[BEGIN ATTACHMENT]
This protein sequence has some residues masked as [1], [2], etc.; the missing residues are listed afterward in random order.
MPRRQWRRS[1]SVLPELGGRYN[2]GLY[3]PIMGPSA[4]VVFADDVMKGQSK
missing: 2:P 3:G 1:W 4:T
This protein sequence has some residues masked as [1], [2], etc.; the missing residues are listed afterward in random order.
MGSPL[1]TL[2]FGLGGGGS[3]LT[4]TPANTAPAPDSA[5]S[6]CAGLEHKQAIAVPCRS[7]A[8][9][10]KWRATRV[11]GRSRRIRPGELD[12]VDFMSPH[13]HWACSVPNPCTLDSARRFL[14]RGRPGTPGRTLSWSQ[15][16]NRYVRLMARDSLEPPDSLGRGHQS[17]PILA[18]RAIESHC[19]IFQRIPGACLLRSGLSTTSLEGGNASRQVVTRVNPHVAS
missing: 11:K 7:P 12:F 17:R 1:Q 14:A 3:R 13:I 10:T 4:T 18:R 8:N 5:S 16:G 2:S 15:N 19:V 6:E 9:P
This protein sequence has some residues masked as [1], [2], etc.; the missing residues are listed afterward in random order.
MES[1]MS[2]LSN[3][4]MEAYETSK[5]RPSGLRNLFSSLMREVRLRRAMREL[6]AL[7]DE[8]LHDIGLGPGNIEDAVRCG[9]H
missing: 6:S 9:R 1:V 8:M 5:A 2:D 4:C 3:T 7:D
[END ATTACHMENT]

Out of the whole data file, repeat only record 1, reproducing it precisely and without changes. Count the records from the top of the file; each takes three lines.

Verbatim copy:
This protein sequence has some residues masked as [1], [2], etc.; the missing residues are listed afterward in random order.
MPRRQWRRS[1]SVLPELGGRYN[2]GLY[3]PIMGPSA[4]VVFADDVMKGQSK
missing: 2:P 3:G 1:W 4:T